Ficus subg. Pharmacosycea

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Ficus subg. Pharmacosycea


Trees (or shrubs), terrestrial, monoecious. internal hairs absent or present; Leaves spirally arranged or (sub)distichous; stipules fully amplexicaul, often relatively long. stamens 1, 2, or 3; Ovaries whitish or reddish; Fruits ellipsoid, smooth.


Asia-Tropical, From West Africa to New Caledonia present, Neotropical present, neotropics present
From West Africa to New Caledonia and in the Neotropics; c. 70 species, of which c. 25 neotropical and 23 in Malesia.


In general, sect. Pharmacosycea is less variable in its features than sect. Oreosycea. Moreover, the general features of the former section are more similar to those of subg. Urostigma than to those of sect. Oreosycea. The characters and the variation patterns of the latter section show to some extent similarities to the dioecious subdivisions of Ficus, as in the irregularities of the basal bracts, development of a stipe below the fig receptacle, variation in the length of petioles on the same twig, texture of the lamina, occurrence of lobate laminas, occurrence of hairs inside the fig receptacle, occurrence of (sub)distichous leaves, in the position of the leaves, and the presence of cauliflory, pachyclady (or pachycauly sensu Corner), and hollow internodes.

The species are terrestrial and often produce trees of considerable height, often with buttresses. This may be the reason that several of these species are poorly represented in herbarium collections. Quite a different life form, resembling that found in subg. Sycidium sect. Palaeomorphe is described for the neotropical species F. crassiuscula Standl. (Daniels & Lawton 1991).

The basal bracts are in some species not verticillate but scattered on the peduncle, as normal in subg. Sycidium. Such bracts are indicated as peduncular bracts in subg. Sycidium, but in sect. Oreosycea still as basal bracts. Moreover, the number of basal bracts may be less than the normal three.


The subgenus comprises two sections, a Palaeotropical one, sect. Oreosycea (with c. 45 species) and a neotropical one, sect. Pharmacosycea (with c. 25 species). The sections show strong morphological affinities: similarities in characters and in differentiation patterns. The similarities are most pronounced between the eastern Malesian F. nervosa-group and the neotropical section. The characters differentiating sect. Oreosycea and sect. Pharmacosycea are rather weak and include: leaves sometimes (sub)distichous versus always spirally arranged; lamina always coriaceous to chartaceous and sometimes with a lobate or dentate margin versus always coriacous and with an entire margin; figs usually in pairs versus usually solitary; fig receptacle often stipitate versus non-stipitate; pluricellular oblongoid-capitate hairs (if present) brownish with few cells versus whitish with more cells; stamens 1-3 and rather small versus 2 and large; the perianth of the staminate flower usually tubular versus usually with free tepals; figs at maturity often red versus mostly green, However, close relationship between the two sections is not supported by molecular analyses (Herre et al. 1996; Weiblen 2000). Moreover, the fig wasp genus Tetrapus, which is the genus of pollinators of sect. Pharmacosycea has an isolated taxonomic position as well (see Wiebes 1994).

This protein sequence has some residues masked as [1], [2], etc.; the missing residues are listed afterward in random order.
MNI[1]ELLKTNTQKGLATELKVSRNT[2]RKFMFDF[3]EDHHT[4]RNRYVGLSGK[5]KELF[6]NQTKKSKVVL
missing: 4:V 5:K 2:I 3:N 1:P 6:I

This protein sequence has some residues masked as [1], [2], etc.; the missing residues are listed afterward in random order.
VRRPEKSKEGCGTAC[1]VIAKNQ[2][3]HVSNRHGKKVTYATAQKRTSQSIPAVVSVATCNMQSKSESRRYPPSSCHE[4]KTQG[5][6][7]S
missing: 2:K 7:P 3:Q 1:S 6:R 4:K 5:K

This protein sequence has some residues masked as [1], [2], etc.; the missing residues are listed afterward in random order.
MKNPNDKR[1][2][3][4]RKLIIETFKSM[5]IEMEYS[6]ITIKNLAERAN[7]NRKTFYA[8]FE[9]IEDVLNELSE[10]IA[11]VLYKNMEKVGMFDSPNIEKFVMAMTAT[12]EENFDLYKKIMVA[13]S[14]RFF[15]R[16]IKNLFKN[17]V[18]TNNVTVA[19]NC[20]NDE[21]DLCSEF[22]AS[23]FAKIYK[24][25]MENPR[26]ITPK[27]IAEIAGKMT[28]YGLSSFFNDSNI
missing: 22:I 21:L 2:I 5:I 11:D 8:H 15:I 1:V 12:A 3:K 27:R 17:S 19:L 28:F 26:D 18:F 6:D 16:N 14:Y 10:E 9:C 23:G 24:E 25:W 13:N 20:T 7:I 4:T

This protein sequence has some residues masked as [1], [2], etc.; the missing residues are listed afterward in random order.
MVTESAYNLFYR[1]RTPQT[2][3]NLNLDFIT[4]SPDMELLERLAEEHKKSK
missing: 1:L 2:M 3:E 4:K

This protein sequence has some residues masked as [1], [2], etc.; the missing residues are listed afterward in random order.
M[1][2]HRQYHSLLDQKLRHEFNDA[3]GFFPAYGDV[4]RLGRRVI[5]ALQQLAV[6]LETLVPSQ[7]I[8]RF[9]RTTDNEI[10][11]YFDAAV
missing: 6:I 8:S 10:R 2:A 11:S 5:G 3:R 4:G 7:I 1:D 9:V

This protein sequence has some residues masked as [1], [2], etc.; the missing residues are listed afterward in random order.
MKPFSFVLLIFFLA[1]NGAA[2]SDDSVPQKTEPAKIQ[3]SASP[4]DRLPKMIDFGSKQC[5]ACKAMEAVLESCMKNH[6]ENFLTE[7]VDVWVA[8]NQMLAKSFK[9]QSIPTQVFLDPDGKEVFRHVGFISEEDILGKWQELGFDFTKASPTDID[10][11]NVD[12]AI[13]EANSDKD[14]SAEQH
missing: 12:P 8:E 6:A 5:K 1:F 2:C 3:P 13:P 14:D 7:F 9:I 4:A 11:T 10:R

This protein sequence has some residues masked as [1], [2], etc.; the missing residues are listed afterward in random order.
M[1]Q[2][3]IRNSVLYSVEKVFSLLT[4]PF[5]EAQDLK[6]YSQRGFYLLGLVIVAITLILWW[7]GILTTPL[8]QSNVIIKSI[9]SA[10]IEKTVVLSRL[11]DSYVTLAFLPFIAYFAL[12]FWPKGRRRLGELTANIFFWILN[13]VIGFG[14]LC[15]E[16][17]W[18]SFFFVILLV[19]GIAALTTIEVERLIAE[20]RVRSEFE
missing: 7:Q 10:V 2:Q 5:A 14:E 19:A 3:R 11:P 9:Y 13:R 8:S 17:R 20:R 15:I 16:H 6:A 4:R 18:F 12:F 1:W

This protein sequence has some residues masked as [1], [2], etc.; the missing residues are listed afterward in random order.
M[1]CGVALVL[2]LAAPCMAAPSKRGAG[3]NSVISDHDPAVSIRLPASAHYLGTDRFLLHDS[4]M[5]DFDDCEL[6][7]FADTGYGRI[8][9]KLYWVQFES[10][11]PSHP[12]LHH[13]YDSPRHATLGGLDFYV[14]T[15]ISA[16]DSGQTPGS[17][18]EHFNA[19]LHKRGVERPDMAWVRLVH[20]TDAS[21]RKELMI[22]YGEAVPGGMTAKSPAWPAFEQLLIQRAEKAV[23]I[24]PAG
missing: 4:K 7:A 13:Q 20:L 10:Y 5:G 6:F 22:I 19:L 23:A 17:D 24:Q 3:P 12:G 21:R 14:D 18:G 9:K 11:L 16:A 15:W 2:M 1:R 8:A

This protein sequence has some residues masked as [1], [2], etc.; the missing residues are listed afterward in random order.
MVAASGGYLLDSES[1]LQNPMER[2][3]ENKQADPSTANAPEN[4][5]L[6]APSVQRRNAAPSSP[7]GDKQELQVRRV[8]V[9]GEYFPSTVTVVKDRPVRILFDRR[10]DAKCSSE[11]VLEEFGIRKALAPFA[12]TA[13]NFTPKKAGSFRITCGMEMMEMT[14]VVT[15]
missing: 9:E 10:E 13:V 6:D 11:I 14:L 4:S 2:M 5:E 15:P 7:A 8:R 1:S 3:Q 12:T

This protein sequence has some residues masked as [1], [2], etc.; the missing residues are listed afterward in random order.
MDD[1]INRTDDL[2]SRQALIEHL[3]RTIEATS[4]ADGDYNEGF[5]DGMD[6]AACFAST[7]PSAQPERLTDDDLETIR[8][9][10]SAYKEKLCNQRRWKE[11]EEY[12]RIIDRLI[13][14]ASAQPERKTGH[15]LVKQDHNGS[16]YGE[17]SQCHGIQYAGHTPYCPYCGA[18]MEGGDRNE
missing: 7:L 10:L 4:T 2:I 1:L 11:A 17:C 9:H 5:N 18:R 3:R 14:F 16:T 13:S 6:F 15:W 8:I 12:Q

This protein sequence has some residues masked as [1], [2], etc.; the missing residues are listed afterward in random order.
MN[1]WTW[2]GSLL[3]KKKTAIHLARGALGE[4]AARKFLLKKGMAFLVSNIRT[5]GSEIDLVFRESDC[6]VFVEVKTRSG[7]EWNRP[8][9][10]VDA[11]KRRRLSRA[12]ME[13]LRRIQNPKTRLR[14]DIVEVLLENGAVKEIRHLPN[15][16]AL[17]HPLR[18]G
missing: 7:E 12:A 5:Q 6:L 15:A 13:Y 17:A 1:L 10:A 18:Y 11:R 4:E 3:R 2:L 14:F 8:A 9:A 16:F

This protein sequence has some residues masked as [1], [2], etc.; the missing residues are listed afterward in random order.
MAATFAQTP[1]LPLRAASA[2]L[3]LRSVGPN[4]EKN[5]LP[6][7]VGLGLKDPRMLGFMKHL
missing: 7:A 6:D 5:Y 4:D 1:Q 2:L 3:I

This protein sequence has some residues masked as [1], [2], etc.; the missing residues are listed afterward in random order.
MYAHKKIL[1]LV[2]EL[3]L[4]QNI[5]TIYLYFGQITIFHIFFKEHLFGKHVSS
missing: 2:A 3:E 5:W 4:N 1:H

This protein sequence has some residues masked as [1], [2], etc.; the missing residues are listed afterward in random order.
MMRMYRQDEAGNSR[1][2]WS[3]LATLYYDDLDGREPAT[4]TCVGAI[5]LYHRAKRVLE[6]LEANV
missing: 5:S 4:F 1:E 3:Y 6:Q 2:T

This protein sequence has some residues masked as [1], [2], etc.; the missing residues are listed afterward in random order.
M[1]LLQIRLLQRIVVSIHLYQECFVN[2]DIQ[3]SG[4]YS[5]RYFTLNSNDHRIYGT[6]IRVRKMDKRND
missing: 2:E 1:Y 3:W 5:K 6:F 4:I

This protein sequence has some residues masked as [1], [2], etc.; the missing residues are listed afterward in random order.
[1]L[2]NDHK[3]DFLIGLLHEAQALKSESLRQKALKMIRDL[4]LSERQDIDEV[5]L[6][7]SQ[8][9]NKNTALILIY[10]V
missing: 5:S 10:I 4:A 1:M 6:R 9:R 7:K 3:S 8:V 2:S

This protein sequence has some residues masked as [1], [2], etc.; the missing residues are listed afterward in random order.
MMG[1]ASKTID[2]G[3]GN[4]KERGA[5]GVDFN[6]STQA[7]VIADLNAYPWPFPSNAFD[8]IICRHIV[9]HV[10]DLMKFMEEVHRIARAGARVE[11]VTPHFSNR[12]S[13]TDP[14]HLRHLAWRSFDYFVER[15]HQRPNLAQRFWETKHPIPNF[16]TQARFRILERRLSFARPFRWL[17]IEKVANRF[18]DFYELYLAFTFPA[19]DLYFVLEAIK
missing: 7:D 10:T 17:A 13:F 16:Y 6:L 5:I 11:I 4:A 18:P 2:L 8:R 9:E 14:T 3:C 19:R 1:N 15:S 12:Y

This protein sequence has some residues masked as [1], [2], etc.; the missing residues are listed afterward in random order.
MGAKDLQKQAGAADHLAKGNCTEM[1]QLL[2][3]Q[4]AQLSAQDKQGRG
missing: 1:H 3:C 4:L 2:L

The subdivision of the subgenus is as follows:
  • Subg. Pharmacosycea
    • Sect. Pharmacosycea
    • Sect. Oreosycea
      • Subsect. Glandulosae
        • Ficus austrocaledonica-group
        • Ficus nervosa-group
      • Subsect. Pedunculatae
        • Ficus albipila-group
        • Ficus vasculosa-group
A. Daniels, J.D. & R.O. Lawton 1991: Habitat and host preferences of Ficus crassiuscula, a neotropical strangling fig of the lower-montane forest. – J. Ecol. 79, B. Herre, E.A., C.A. Machado, E. Bermingham, J.D. Nason, D.M. Windsor, S.S. McCafferty, W. van Houten & K. Bachmann 1996: Molecular phylogenies of figs and their pollinator wasps. – J. Biogeogr. 23, C. Weiblen, G.D. 2000: Phylogenetic relationships of functionally dioecious Ficus (Moraceae) based on ribosomal DNA sequences and morphology. – Amer. J. Bot. 87, D. Wiebes, J.T. 1994: The Indo-Australian Agaoninae (pollinators of figs). – Verh. Kon. Ned. Akad. Wet., afd. Natk. 92


Miq. 1848 – In: London J. Bot.: 64
L. 1970 – In: Philos. Trans.: 383
Corner 1960 – In: Gard. Bull. Singapore 17: 405